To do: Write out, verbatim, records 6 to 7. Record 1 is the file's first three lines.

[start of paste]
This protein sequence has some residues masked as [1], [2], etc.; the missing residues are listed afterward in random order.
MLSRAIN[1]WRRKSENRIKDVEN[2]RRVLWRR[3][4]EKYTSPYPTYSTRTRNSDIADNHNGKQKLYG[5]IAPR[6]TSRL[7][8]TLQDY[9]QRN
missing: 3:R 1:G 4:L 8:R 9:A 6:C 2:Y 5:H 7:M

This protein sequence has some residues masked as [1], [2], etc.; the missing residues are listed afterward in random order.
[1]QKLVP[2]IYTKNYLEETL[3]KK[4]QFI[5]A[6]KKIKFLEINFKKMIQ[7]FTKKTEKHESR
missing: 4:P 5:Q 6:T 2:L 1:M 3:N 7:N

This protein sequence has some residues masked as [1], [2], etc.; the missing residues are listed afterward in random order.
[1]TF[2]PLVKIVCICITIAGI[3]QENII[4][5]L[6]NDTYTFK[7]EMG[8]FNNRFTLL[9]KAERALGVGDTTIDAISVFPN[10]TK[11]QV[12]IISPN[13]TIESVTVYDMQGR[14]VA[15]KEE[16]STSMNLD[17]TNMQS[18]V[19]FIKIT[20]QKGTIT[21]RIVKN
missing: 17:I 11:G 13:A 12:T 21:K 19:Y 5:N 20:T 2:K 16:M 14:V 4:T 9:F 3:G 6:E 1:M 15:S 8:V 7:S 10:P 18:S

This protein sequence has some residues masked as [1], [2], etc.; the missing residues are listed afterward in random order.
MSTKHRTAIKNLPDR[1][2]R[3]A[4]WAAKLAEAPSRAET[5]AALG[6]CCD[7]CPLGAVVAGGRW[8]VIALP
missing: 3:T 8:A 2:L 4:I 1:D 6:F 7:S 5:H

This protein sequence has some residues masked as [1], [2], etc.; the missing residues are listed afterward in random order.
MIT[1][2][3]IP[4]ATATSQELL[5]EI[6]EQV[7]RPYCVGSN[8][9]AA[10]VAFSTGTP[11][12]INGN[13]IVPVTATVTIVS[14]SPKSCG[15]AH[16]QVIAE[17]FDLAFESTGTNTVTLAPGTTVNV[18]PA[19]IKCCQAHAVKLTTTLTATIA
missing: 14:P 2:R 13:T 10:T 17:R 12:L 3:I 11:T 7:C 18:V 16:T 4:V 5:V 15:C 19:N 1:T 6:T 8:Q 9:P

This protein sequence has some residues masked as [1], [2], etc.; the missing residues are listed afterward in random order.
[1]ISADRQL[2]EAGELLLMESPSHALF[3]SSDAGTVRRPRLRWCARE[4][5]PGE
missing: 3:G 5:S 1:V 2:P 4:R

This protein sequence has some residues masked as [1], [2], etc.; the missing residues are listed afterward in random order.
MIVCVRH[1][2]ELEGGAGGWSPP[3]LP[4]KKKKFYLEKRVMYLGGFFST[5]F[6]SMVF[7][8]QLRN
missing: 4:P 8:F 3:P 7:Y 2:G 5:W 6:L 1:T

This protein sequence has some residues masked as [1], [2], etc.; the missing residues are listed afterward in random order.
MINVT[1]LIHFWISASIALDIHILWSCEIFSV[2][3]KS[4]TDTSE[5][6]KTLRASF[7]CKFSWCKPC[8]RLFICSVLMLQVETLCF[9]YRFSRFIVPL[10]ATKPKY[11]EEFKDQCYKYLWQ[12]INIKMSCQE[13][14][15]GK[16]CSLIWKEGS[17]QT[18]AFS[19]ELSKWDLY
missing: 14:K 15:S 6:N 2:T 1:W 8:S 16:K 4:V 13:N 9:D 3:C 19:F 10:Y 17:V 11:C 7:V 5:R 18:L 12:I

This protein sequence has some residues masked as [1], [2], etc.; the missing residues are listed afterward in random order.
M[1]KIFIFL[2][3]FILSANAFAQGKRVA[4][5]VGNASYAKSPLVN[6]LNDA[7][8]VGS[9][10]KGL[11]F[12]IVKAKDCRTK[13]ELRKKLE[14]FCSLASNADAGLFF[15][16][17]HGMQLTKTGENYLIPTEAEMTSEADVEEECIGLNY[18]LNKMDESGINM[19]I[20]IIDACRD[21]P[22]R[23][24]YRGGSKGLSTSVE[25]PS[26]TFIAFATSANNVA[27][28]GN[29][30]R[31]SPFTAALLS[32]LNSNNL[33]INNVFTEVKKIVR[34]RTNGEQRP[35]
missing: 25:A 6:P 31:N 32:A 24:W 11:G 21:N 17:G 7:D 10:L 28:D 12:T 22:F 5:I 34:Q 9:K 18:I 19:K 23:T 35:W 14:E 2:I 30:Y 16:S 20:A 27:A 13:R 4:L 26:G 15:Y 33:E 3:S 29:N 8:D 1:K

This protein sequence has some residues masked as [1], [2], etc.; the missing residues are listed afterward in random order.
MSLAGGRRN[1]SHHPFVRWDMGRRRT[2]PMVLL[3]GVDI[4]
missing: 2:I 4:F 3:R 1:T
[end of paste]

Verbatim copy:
This protein sequence has some residues masked as [1], [2], etc.; the missing residues are listed afterward in random order.
[1]ISADRQL[2]EAGELLLMESPSHALF[3]SSDAGTVRRPRLRWCARE[4][5]PGE
missing: 3:G 5:S 1:V 2:P 4:R

This protein sequence has some residues masked as [1], [2], etc.; the missing residues are listed afterward in random order.
MIVCVRH[1][2]ELEGGAGGWSPP[3]LP[4]KKKKFYLEKRVMYLGGFFST[5]F[6]SMVF[7][8]QLRN
missing: 4:P 8:F 3:P 7:Y 2:G 5:W 6:L 1:T